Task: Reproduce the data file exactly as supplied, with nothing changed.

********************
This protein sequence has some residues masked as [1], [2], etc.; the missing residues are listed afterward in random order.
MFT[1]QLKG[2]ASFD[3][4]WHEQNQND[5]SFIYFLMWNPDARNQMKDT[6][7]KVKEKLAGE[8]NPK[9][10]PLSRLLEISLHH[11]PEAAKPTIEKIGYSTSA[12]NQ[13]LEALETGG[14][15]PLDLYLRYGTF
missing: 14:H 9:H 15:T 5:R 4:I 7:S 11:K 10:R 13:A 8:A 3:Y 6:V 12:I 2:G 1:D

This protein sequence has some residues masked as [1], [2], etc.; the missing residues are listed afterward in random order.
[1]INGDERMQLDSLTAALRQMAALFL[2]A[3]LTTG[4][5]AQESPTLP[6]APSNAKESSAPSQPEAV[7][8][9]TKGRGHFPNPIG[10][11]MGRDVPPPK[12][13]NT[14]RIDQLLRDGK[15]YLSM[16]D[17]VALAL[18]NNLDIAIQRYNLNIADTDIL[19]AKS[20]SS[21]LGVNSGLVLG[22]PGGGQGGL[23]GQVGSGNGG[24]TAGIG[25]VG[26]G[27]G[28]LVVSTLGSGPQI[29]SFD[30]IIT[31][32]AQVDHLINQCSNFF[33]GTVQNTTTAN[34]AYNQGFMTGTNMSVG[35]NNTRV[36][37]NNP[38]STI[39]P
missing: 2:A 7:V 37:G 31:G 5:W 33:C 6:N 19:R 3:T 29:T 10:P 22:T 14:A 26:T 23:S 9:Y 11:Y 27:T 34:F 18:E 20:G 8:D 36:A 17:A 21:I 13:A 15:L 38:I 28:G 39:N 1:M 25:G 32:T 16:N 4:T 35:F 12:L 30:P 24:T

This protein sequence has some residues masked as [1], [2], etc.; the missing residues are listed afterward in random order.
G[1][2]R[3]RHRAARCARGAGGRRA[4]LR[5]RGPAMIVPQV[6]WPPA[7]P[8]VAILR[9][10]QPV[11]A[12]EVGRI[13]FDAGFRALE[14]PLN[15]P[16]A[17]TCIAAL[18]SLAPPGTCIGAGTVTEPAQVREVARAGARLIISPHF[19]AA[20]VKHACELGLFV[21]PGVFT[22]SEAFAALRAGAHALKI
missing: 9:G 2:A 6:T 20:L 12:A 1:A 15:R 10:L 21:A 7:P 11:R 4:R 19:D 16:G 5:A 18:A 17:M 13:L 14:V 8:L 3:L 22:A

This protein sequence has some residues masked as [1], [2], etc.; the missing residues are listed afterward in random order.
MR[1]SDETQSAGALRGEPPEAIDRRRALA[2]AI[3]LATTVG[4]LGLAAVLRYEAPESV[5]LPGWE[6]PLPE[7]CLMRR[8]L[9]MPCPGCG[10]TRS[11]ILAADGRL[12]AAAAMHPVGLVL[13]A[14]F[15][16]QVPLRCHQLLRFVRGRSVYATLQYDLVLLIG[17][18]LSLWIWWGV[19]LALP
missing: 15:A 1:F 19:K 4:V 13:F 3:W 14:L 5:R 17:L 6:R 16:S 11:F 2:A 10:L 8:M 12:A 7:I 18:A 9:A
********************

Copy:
This protein sequence has some residues masked as [1], [2], etc.; the missing residues are listed afterward in random order.
MFT[1]QLKG[2]ASFD[3][4]WHEQNQND[5]SFIYFLMWNPDARNQMKDT[6][7]KVKEKLAGE[8]NPK[9][10]PLSRLLEISLHH[11]PEAAKPTIEKIGYSTSA[12]NQ[13]LEALETGG[14][15]PLDLYLRYGTF
missing: 14:H 9:H 15:T 5:R 4:I 7:S 11:K 10:R 13:A 8:A 3:Y 6:V 12:I 2:G 1:D

This protein sequence has some residues masked as [1], [2], etc.; the missing residues are listed afterward in random order.
[1]INGDERMQLDSLTAALRQMAALFL[2]A[3]LTTG[4][5]AQESPTLP[6]APSNAKESSAPSQPEAV[7][8][9]TKGRGHFPNPIG[10][11]MGRDVPPPK[12][13]NT[14]RIDQLLRDGK[15]YLSM[16]D[17]VALAL[18]NNLDIAIQRYNLNIADTDIL[19]AKS[20]SS[21]LGVNSGLVLG[22]PGGGQGGL[23]GQVGSGNGG[24]TAGIG[25]VG[26]G[27]G[28]LVVSTLGSGPQI[29]SFD[30]IIT[31][32]AQVDHLINQCSNFF[33]GTVQNTTTAN[34]AYNQGFMTGTNMSVG[35]NNTRV[36][37]NNP[38]STI[39]P
missing: 2:A 7:V 37:G 31:G 5:W 33:C 6:N 19:R 3:T 29:T 10:P 22:T 14:A 26:T 23:S 9:Y 11:Y 27:T 34:F 18:E 20:G 8:D 36:A 17:A 21:I 13:A 15:L 38:I 28:G 39:N 1:M 25:G 32:T 16:N 4:T 35:F 12:L 30:P 24:T

This protein sequence has some residues masked as [1], [2], etc.; the missing residues are listed afterward in random order.
G[1][2]R[3]RHRAARCARGAGGRRA[4]LR[5]RGPAMIVPQV[6]WPPA[7]P[8]VAILR[9][10]QPV[11]A[12]EVGRI[13]FDAGFRALE[14]PLN[15]P[16]A[17]TCIAAL[18]SLAPPGTCIGAGTVTEPAQVREVARAGARLIISPHF[19]AA[20]VKHACELGLFV[21]PGVFT[22]SEAFAALRAGAHALKI
missing: 9:G 2:A 6:T 20:L 12:A 1:A 15:R 10:L 21:A 7:P 11:R 4:R 19:D 16:G 5:A 18:A 17:M 13:L 14:V 8:L 3:L 22:A

This protein sequence has some residues masked as [1], [2], etc.; the missing residues are listed afterward in random order.
MR[1]SDETQSAGALRGEPPEAIDRRRALA[2]AI[3]LATTVG[4]LGLAAVLRYEAPESV[5]LPGWE[6]PLPE[7]CLMRR[8]L[9]MPCPGCG[10]TRS[11]ILAADGRL[12]AAAAMHPVGLVL[13]A[14]F[15][16]QVPLRCHQLLRFVRGRSVYATLQYDLVLLIG[17][18]LSLWIWWGV[19]LALP
missing: 15:A 1:F 19:K 4:V 13:F 3:W 14:L 5:R 17:L 6:R 16:S 11:F 2:A 10:L 8:M 12:A 7:I 18:A 9:A